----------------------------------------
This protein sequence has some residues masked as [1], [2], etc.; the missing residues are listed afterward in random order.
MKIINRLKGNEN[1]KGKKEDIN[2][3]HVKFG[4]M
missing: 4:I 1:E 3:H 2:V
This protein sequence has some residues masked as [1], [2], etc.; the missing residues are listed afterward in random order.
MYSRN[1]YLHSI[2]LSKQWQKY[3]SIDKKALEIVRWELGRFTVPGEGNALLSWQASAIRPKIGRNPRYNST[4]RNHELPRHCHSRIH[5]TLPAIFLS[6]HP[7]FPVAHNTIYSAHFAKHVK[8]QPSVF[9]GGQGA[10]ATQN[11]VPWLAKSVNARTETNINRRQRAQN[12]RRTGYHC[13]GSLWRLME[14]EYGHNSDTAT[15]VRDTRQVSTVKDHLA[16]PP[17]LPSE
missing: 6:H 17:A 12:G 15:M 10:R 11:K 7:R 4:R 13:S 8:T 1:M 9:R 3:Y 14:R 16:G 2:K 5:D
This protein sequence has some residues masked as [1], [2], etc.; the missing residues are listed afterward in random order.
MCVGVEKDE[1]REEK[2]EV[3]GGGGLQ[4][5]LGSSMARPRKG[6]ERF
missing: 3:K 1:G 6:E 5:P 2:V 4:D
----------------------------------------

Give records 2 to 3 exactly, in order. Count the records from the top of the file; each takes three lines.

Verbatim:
This protein sequence has some residues masked as [1], [2], etc.; the missing residues are listed afterward in random order.
MYSRN[1]YLHSI[2]LSKQWQKY[3]SIDKKALEIVRWELGRFTVPGEGNALLSWQASAIRPKIGRNPRYNST[4]RNHELPRHCHSRIH[5]TLPAIFLS[6]HP[7]FPVAHNTIYSAHFAKHVK[8]QPSVF[9]GGQGA[10]ATQN[11]VPWLAKSVNARTETNINRRQRAQN[12]RRTGYHC[13]GSLWRLME[14]EYGHNSDTAT[15]VRDTRQVSTVKDHLA[16]PP[17]LPSE
missing: 6:H 17:A 12:G 15:M 10:R 11:K 7:R 4:R 13:S 8:T 1:M 9:R 3:Y 14:R 16:G 2:K 5:D
This protein sequence has some residues masked as [1], [2], etc.; the missing residues are listed afterward in random order.
MCVGVEKDE[1]REEK[2]EV[3]GGGGLQ[4][5]LGSSMARPRKG[6]ERF
missing: 3:K 1:G 6:E 5:P 2:V 4:D